These leaders are determined for good reasons. Small islands are likely to respond in a host of different ways to climate change, depending on their geology, local wave patterns, regional differences in sea-level rise, and how their corals, mangroves and other wildlife respond to changing temperatures and weather patterns.
Evidence suggests that even seemingly very similar island types may respond very differently to one another. In many cases it is too early to say for sure that climate change will make a particular island uninhabitable.
But perhaps even more important in the future of low-lying small islands is the
way people adapt to climate change. There are all sorts of ways in which people can adapt their environments to changing conditions. Indeed, when the first migrants arrived in the low-lying atolls of Micronesia more than 3,000 years ago they found sand islands with no surface water and little soil, and settled them with only what they had in their small boats. Modern technologies and engineering systems can transform islands even more substantially, so that people can still live meaningful lives on them under changed climate conditions.
Adapting islands to climate change will not be easy. It will involve changes in where and how things are built, what people eat, how they get their water and energy, and what their islands look like.
It will also involve changes in institutions that are fundamental to island
societies, such as those concerned with land and marine tenure. But it can be done, with ingenuity, careful and long-term planning, technology transfer, and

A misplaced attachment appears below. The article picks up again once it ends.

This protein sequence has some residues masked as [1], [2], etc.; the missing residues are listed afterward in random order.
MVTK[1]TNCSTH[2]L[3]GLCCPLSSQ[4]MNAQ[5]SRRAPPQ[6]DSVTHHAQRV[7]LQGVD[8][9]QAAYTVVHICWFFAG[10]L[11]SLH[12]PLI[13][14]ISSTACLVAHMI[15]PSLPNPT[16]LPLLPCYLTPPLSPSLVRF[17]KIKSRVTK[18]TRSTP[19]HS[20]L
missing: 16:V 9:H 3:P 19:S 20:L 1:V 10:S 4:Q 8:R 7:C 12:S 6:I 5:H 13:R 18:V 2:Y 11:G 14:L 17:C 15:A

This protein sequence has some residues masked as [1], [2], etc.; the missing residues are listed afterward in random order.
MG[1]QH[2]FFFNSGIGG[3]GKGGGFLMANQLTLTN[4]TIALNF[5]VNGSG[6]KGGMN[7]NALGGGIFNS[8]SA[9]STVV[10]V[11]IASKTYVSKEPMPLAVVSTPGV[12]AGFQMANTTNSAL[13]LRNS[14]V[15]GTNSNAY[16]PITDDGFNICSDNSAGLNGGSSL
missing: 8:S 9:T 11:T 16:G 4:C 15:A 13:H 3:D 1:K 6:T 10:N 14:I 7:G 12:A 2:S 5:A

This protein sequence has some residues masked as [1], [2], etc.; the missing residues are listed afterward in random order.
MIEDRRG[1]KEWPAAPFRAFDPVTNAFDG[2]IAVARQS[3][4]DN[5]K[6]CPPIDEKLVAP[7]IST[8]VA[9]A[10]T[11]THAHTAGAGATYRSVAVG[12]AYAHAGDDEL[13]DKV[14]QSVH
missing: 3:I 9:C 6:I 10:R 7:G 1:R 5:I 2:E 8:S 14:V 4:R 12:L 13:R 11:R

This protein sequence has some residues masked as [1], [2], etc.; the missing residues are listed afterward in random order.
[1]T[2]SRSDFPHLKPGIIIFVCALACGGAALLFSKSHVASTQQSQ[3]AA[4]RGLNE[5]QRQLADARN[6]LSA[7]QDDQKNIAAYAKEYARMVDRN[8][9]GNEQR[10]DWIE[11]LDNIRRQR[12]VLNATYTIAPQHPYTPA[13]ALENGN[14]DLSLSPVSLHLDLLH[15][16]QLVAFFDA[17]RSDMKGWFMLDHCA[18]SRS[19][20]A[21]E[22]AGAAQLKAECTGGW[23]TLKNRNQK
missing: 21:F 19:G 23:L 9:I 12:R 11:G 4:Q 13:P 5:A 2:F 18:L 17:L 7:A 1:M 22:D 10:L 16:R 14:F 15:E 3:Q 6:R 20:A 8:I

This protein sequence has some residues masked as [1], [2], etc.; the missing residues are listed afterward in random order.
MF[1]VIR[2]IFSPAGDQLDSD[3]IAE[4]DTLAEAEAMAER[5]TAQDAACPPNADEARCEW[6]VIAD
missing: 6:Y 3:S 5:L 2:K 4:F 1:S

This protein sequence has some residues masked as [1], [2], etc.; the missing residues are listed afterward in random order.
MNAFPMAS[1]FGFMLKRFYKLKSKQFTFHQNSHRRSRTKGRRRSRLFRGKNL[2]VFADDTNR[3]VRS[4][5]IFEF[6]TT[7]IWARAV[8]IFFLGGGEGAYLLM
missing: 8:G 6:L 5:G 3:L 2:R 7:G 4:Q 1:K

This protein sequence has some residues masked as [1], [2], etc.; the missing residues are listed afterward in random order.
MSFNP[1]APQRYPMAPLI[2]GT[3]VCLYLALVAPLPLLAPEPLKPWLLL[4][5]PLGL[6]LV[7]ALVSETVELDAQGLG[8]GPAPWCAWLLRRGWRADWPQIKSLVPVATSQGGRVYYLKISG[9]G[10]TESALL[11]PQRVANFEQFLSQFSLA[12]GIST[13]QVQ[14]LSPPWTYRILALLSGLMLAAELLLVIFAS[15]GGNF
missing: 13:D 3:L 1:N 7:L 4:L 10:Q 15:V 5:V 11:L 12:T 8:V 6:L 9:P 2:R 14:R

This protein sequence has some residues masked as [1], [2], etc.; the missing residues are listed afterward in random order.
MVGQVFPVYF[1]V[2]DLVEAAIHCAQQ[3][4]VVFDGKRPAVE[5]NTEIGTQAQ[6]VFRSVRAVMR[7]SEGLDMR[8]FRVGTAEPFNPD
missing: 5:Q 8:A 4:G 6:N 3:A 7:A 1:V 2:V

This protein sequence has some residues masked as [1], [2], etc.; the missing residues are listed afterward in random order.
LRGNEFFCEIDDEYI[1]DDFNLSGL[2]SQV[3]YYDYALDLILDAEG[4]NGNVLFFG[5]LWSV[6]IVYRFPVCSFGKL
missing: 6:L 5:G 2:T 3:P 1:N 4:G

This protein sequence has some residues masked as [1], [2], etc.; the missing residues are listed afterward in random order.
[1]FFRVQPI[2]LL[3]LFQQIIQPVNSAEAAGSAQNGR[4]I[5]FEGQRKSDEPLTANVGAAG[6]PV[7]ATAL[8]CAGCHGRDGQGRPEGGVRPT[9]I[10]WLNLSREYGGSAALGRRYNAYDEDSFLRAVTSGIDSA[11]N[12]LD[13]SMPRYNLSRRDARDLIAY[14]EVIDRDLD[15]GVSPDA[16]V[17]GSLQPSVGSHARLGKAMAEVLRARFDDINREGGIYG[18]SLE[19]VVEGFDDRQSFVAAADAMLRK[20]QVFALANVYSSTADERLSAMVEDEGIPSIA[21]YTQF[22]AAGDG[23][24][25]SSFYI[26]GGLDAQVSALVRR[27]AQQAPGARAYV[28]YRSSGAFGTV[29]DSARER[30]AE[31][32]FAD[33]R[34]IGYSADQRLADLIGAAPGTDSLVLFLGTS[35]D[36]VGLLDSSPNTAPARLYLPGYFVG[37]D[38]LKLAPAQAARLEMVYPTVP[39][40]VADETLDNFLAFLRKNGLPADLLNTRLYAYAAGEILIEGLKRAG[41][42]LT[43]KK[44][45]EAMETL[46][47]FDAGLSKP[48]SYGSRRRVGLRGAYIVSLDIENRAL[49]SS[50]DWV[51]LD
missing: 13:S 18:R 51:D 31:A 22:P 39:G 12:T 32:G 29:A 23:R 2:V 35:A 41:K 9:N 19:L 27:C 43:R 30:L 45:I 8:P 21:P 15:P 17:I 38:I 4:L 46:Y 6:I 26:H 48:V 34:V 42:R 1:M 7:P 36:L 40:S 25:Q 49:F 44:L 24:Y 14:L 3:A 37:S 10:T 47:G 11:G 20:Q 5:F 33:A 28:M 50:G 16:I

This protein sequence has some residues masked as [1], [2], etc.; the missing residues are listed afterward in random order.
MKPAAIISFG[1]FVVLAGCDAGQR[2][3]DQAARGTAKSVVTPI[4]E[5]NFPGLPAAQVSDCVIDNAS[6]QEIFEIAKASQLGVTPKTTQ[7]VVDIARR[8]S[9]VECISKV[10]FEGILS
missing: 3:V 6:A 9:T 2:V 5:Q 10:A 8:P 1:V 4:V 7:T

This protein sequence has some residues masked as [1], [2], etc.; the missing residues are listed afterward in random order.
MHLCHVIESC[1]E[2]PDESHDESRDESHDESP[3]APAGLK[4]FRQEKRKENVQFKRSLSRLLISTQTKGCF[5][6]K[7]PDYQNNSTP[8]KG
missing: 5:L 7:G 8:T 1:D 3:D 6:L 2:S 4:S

meaningful partnerships between governments and international agencies.
Failure so far
Frustratingly, however, the international community is so far failing island states when it comes to this crucial adaptation. Despite their acute vulnerability having been recognised for at least 30 years, low-lying atoll countries such as Kiribati, the Marshall Islands and Tuvalu are attracting only low or moderate amounts of international adaptation funding. This is mostly as part of larger regional projects, and often focused on building capacity rather than implementing actual changes.
It is we who have failed to reduce greenhouse gas emissions and to help low-lying islands adapt, and it is we who cannot imagine any long-term future for them. It seems all we can do is talk about loss, migration, and waves of climate refugees. Having let them down twice, this defeatist thinking risks denying them an independent future for a third time. This is environmental neo-colonialism.
The international community has a moral responsibility to deliver a
comprehensive strategy to minimise the risks climate change poses to remote
low-lying islands. People living on these islands have a legal and moral right to lead dignified lives in their homelands, free from the interference of climate impacts. People who live in affluent countries high above sea level have several responsibilities here.
First, as most of us agree, we should reduce our greenhouse gas emissions. We have some control over that through how we consume, invest, vote and travel. Second, we should insist that our governments do more to help low-lying states to adapt to climate change. It is our pollution, after all. And we should argue for a reversal in our declining aid budgets.
And finally, and perhaps most importantly, we should all stop talking down the future of low-lying small islands, because all this does is hasten their demise.